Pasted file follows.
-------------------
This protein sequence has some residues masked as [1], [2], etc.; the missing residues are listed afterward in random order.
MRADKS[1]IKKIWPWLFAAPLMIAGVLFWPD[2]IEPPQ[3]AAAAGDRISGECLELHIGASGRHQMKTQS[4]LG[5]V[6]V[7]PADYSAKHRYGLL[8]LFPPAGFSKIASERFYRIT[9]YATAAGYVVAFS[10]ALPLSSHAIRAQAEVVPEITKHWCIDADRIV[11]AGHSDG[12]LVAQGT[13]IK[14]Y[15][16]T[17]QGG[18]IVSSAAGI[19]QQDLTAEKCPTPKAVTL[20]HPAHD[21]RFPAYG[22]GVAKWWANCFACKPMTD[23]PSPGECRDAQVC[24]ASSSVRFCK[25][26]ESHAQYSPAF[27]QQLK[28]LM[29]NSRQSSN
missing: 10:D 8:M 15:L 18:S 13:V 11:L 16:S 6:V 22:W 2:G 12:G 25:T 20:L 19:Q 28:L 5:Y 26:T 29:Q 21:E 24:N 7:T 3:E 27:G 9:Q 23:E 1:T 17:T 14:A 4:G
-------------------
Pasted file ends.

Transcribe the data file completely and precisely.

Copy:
This protein sequence has some residues masked as [1], [2], etc.; the missing residues are listed afterward in random order.
MRADKS[1]IKKIWPWLFAAPLMIAGVLFWPD[2]IEPPQ[3]AAAAGDRISGECLELHIGASGRHQMKTQS[4]LG[5]V[6]V[7]PADYSAKHRYGLL[8]LFPPAGFSKIASERFYRIT[9]YATAAGYVVAFS[10]ALPLSSHAIRAQAEVVPEITKHWCIDADRIV[11]AGHSDG[12]LVAQGT[13]IK[14]Y[15][16]T[17]QGG[18]IVSSAAGI[19]QQDLTAEKCPTPKAVTL[20]HPAHD[21]RFPAYG[22]GVAKWWANCFACKPMTD[23]PSPGECRDAQVC[24]ASSSVRFCK[25][26]ESHAQYSPAF[27]QQLK[28]LM[29]NSRQSSN
missing: 10:D 8:M 15:L 18:S 13:V 11:L 16:S 6:V 22:W 2:G 12:G 25:T 20:L 19:Q 28:L 5:Y 26:T 29:Q 21:E 24:N 7:T 3:E 27:G 9:Q 23:E 1:T 17:T 14:A 4:G